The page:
Not intended to be a faithful reproduction or report of the original talk, not in the least. Fr. Schall was introduced by Dr. Susan Hanssen as one who could show others how to “think with the mind of the Church.” As will be clear below, I got something very different from his remarks. Only under point 4 have I quoted him directly, but completely out of context. I should say I enjoyed the lecture and appreciated Fr. Schall’s insight very much. When I get a link to the transcript of his actual lecture, it will be posted here.
1. Why higher education? It is alien from democracy as it may purposely create inequality. It is alien from Enlightenment as it is not always practical or even particularly glorious:
Sir, you may destroy this little institution; it is weak; it is in your hands! I know it is one of the lesser lights in the literary horizon of our country. You may put it out. But, if you do so, you must carry through your work! You must extinguish, one after another, all those greater lights of science, which, for more than a century, have thrown their radiance over our land!
It is, sir, as I have said, a small college, and yet there are those who love it.
A slippery-slope argument does not defend the right to know adequately. Moreover: in what does the life of the mind truly consist? One can attempt to say man is a rational animal. Do we act rationally or even in a primal manner when we laugh? Laughter may emphasize the peculiarity of our condition. Unfortunately, not all men laugh. How exactly we can comment on the life of the mind without anything resembling adequate self-knowledge is an open question, if it is a question.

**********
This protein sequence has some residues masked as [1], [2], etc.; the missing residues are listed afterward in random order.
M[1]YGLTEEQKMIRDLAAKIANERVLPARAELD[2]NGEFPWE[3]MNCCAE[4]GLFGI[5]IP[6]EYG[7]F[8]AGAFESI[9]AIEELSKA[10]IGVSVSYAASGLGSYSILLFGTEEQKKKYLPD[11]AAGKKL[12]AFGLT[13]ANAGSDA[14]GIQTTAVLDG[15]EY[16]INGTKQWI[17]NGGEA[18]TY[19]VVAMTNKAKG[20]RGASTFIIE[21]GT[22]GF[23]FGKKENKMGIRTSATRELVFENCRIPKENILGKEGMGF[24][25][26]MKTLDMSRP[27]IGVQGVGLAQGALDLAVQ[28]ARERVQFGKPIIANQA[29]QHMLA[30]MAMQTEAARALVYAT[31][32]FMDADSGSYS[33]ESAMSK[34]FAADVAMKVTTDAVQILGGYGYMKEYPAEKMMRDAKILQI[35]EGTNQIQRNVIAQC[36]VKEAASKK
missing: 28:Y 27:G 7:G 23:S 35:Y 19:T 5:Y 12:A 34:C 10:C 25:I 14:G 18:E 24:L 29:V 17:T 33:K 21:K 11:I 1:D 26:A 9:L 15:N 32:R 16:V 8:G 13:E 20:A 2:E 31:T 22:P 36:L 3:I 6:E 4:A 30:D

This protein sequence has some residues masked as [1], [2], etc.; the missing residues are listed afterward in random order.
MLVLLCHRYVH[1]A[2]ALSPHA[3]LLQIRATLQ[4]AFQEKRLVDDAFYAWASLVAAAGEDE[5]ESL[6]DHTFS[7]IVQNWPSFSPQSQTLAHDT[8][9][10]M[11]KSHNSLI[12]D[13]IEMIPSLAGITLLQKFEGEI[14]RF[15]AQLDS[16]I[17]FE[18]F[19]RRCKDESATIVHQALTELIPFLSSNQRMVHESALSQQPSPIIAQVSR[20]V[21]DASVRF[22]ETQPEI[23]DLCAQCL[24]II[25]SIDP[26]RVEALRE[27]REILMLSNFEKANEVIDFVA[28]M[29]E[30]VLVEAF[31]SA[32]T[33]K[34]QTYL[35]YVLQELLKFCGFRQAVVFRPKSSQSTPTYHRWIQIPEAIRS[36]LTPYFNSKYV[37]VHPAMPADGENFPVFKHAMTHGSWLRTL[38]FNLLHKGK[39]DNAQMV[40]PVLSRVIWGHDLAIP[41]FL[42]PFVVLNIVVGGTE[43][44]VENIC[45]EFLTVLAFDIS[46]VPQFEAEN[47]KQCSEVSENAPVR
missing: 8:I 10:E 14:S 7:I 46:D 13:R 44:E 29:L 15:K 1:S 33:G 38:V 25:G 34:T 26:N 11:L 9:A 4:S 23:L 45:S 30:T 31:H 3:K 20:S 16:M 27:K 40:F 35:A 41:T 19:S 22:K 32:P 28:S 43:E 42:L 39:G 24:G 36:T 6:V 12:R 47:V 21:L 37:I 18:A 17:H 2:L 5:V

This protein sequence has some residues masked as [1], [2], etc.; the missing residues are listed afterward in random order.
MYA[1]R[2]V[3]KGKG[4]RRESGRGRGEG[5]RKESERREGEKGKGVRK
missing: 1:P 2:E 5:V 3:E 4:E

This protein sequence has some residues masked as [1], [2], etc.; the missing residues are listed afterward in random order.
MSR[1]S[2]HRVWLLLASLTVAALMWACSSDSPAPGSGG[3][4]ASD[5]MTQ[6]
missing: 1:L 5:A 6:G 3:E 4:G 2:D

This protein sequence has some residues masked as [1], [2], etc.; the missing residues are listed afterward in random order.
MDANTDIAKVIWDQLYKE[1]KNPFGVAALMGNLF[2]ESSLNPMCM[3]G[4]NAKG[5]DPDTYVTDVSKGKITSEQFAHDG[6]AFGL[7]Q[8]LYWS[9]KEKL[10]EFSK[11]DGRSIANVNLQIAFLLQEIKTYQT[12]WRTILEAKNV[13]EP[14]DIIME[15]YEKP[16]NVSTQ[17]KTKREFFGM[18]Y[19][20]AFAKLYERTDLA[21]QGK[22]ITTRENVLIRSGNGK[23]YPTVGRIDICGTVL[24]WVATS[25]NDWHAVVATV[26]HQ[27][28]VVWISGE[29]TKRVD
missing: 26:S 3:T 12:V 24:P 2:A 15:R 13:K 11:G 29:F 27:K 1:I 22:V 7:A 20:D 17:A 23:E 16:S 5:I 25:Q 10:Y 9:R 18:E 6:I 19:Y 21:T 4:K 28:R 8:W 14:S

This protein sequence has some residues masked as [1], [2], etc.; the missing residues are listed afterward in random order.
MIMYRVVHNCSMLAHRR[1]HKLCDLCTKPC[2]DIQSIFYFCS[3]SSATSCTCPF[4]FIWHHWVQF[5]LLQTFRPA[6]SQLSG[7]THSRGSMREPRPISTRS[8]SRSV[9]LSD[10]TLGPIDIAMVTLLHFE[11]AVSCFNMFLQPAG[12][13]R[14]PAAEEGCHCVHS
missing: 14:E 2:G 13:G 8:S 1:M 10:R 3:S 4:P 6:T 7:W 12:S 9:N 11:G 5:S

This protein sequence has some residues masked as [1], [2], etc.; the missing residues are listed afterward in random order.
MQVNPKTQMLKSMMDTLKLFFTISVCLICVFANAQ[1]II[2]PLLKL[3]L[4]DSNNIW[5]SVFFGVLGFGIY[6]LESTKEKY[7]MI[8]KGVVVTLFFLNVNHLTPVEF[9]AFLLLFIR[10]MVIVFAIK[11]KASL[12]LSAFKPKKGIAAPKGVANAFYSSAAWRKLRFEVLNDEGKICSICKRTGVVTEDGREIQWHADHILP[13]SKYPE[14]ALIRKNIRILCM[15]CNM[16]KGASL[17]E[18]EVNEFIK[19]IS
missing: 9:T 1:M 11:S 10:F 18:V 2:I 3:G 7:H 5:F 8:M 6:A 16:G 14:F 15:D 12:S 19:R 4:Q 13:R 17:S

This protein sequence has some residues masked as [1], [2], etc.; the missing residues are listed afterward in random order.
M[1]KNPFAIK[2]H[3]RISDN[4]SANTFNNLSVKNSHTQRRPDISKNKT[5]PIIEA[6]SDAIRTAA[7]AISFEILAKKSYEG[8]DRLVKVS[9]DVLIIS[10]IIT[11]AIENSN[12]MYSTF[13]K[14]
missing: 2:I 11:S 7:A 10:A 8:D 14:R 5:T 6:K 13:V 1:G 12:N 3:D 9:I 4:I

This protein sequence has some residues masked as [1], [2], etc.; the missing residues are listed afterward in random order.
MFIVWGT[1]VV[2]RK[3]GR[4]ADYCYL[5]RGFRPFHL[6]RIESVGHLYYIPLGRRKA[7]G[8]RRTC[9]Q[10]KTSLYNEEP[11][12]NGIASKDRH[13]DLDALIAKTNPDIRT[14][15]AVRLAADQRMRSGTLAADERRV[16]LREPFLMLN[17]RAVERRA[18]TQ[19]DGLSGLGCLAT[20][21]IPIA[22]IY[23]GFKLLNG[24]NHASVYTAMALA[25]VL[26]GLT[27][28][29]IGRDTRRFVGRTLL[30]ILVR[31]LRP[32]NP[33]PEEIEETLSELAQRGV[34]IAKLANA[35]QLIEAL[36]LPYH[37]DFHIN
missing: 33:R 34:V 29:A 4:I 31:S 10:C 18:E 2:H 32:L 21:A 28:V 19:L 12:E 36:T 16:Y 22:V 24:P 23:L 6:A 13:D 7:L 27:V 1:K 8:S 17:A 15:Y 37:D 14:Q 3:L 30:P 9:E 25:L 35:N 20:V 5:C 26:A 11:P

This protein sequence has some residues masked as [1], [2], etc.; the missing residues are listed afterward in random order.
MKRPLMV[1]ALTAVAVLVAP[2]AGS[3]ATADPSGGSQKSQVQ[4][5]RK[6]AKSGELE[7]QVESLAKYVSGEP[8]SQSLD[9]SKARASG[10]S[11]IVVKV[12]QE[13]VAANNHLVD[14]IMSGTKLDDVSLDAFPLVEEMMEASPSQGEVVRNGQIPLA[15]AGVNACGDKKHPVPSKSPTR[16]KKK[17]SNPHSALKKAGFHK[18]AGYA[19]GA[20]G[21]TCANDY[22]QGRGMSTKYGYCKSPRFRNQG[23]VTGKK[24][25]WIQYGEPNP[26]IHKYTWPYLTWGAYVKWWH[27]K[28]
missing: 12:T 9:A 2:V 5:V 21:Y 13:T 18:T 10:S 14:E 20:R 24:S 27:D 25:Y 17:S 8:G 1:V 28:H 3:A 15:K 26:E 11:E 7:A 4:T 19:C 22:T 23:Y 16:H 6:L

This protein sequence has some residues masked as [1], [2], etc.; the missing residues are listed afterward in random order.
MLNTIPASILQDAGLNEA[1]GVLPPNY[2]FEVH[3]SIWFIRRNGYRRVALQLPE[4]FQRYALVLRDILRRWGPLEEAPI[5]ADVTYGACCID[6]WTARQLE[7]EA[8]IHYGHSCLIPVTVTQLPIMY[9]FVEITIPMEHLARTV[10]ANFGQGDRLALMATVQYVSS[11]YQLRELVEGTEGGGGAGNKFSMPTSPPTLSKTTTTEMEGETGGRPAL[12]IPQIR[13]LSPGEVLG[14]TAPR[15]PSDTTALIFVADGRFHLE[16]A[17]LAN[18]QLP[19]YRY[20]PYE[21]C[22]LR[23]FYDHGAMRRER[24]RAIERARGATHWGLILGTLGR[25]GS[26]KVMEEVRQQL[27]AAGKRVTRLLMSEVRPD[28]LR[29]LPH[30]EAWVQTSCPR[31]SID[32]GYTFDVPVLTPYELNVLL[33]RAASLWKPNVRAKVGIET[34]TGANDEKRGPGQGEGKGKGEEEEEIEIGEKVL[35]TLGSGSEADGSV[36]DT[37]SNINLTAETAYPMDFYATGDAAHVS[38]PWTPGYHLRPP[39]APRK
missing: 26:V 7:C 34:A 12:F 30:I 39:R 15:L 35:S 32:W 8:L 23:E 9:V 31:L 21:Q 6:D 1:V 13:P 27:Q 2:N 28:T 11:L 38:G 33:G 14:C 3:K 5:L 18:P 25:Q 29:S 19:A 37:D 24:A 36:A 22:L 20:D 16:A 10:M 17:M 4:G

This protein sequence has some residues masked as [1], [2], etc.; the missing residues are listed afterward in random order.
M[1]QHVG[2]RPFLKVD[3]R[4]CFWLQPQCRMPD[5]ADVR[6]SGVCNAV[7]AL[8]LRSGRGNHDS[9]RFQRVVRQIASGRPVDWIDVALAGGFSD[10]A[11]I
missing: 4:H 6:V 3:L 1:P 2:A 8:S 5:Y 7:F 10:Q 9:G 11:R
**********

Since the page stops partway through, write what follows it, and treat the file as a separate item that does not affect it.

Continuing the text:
2. The medieval and modern universities have more in common than one might suppose at first glance. The medieval university was completely separated from the world. “Discretion” and “discrimination” were central to teaching and learning. There were standards which were supposedly found in being and thus should have informed who one was. If you failed to live up to the standard, that was a sign of your weakness, not the standard’s. Often your failure could be seen as a moral wrong or lack of virtue.
All of this assumes college to be central to the formation of character. It assumes that people needed to be taken away from their families and the order of the everyday and into a place where there would be truth. And the medieval university certainly claimed to have truth. The movement from “some questions are better than others” to “there are answers to be had” was immediate. One might characterize the notion there are only questions as a “great temptation,” as it seems a book read well can make one’s life better. Surely there must be answers.
The modern university is a massive, sprawling commercial enterprise. Learning can be done anywhere, at any time, in any mode. Perhaps an institution can offer courses in languages it can’t understand with instructors hired through another government about subjects it can only name. Naming itself might be all there is to education: is this not the complete opposite of the medieval university? Place and character are irrelevant. The base acquisition of wealth cannot be compared to the religious imperatives of the past.